The presence of 'auto' is becoming wide spread and is a really really bad practice. Because it's only good in very specific cases (templates) it's common presence in regular code makes me think you're following bad practices, which doesn't talk good about you.
In regular code, there is no benefit in using it (other than lazyness) and inherits all the problems from weakly typed languages: difficulty to grok the code for other programmers who are trying to understand what your program does or are trying to debug it. What is the variable supposed to hold? A string? an int? a float? A DOUBLE??? How do you find floating point accuracy errors when you think it's holding a double when it's actually holding a float?
A simple typo could make a gigantic difference (i.e. 1.2f vs 1.2, or '7' vs 7, "0xA" vs 0xA )* and what's worse, by using auto the coder is preventing the compiler from raising warnings (or even errors!) that would be catched instantly at compile-time if using explicit types.
Reading "MyGuiLib::TextElement* ptr = parent->getTitle()" tells a lot more than "auto *ptr = parent->getTitle()". Typing speed is not an excuse, we have intellisense for writting that. But using intellisense to understand what getX() returns while reading, is very distracting. Reading code is a lot harder than writting it. Even more if you weren't the one who wrote.
Furthermore, explicit types encourages to the one who is writting the code to be actually aware of the relations between each system (which leads to better design).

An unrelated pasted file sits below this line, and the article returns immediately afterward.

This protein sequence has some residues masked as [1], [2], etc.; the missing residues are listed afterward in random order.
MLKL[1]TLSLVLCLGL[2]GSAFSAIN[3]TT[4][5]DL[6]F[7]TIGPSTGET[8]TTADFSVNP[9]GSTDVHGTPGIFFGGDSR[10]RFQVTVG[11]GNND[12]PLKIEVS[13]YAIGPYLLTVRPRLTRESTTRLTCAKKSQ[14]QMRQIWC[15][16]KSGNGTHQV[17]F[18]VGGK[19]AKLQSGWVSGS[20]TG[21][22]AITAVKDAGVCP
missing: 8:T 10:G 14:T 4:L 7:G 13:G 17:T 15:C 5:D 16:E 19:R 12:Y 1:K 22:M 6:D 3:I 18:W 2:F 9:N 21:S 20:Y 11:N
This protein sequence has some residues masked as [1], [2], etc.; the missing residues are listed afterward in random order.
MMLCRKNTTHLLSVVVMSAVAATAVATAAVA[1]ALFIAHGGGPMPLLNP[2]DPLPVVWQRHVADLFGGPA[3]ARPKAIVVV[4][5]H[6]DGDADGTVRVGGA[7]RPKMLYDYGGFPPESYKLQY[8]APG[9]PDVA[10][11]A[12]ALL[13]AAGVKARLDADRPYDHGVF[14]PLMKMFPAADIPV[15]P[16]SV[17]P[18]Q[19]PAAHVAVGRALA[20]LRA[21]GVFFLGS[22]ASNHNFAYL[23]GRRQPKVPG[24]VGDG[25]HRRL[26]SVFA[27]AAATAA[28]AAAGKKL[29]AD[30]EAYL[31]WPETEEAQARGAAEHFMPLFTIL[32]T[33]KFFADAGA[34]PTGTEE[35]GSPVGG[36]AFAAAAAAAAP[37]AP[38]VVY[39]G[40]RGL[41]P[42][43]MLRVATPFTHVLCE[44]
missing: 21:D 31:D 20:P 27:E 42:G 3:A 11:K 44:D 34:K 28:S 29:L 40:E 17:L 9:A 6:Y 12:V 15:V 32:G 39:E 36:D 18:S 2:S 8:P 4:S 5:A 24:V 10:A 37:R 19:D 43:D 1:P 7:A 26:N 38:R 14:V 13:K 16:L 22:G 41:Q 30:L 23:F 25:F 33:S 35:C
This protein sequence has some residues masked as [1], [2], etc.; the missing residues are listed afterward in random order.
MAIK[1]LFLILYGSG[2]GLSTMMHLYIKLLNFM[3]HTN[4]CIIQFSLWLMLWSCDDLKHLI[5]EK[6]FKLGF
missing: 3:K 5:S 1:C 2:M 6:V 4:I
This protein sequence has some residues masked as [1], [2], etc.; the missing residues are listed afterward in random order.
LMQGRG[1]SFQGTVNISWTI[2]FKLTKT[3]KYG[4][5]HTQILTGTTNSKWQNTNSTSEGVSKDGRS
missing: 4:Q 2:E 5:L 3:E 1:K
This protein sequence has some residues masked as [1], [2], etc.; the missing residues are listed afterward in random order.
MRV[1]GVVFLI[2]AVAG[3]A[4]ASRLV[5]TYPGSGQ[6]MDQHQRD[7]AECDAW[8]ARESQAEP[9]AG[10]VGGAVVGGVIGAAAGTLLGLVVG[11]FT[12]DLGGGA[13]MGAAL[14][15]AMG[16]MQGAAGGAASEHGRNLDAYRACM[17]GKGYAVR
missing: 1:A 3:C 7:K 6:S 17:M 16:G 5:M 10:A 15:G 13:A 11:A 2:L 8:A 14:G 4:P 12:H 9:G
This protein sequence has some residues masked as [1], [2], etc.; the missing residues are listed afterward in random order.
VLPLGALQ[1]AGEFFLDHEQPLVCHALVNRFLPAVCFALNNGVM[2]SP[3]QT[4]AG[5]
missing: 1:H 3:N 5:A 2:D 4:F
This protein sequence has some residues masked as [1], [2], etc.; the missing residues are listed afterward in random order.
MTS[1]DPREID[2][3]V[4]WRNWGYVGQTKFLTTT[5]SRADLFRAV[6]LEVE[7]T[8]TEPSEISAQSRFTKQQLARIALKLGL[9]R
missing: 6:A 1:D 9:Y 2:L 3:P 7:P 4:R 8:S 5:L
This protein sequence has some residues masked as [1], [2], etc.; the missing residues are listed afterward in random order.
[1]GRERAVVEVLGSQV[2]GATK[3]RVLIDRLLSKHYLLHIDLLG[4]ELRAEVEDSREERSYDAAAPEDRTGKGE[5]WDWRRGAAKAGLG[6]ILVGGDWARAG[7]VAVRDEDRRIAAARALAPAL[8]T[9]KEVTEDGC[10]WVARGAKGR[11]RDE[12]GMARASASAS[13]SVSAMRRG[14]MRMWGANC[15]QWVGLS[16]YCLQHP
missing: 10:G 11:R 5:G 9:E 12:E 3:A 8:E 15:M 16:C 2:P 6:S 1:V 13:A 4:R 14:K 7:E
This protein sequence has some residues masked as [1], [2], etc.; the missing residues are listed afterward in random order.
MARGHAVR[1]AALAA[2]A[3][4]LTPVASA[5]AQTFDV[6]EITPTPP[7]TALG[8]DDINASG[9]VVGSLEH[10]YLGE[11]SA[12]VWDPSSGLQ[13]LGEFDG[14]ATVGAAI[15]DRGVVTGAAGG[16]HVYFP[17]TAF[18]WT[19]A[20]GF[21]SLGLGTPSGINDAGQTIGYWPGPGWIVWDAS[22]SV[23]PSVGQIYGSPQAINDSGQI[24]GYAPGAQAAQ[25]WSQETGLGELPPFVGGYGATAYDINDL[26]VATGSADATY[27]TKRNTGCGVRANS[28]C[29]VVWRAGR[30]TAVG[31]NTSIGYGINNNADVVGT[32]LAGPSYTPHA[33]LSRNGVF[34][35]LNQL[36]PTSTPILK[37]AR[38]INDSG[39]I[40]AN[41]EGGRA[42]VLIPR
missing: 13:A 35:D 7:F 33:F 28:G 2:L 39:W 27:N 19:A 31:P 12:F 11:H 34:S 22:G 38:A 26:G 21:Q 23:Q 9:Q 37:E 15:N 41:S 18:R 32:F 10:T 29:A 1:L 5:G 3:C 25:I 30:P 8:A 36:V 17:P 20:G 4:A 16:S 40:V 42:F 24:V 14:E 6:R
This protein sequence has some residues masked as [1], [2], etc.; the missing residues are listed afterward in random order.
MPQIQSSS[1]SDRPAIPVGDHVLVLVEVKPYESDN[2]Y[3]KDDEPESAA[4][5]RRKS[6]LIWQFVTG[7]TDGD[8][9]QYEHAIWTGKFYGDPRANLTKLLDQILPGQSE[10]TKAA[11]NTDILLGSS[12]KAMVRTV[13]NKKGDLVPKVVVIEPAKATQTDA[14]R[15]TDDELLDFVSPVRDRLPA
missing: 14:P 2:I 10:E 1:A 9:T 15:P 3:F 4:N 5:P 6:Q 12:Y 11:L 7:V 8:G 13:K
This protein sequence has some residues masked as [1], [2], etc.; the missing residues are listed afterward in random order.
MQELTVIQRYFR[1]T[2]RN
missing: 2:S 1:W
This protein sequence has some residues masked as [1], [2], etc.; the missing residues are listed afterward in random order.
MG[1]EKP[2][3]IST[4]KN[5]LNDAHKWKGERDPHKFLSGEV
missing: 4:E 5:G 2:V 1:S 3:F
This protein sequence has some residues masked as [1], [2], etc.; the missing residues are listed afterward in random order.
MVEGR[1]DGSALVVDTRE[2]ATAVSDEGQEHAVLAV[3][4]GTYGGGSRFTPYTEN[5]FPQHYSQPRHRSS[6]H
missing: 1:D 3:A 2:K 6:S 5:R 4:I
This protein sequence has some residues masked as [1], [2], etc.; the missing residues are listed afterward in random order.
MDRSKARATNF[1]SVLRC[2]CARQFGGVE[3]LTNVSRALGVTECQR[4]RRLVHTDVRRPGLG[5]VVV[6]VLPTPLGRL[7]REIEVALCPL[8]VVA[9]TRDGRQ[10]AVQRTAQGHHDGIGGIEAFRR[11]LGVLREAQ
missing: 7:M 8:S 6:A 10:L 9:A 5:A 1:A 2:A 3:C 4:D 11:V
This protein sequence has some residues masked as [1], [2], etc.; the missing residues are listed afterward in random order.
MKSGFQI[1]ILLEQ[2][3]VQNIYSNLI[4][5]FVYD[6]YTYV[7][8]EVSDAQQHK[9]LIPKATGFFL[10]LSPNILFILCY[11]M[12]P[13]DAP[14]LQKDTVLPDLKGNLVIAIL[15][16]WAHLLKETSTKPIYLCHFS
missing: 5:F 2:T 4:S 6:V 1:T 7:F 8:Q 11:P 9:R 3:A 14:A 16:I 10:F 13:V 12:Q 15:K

Unnecessary hindering of code is bad. In some languages it works well (i.e. Python) because they're designed to ease development are very high level, and particularly, Python makes it very hard to shoot yourself in the foot, something C++ makes very easy (harder than C though) because it's very low level.
The usage of auto is encouraged in specific scenarios, for example the cases where the creator of C++, Bjarne Stroustrup, talks about. His example is a very valid case of a good usage of auto. But abusing the keyword for everyday code? No thanks.
Makes me remember that I read in the 90's C++'s polymorphism was the new hype and some programmers wanted to make derived classes just for the sake of making them (and make every function virtual, btw) some reaching very deep parent relationships.
Just because there's a new cool feature everyone's talking about doesn't mean you have to use it.
*Edit: Just to clarify:
1.2f is a float, 1.2 is a double,
'7' is a char holding the ASCII value 0x37, 7 is an int holding the value 7,
"0xA" is a string, 0xA is a integer in hexadecimal.
Edited by Matias Goldberg, 08 March 2013 - 06:20 PM.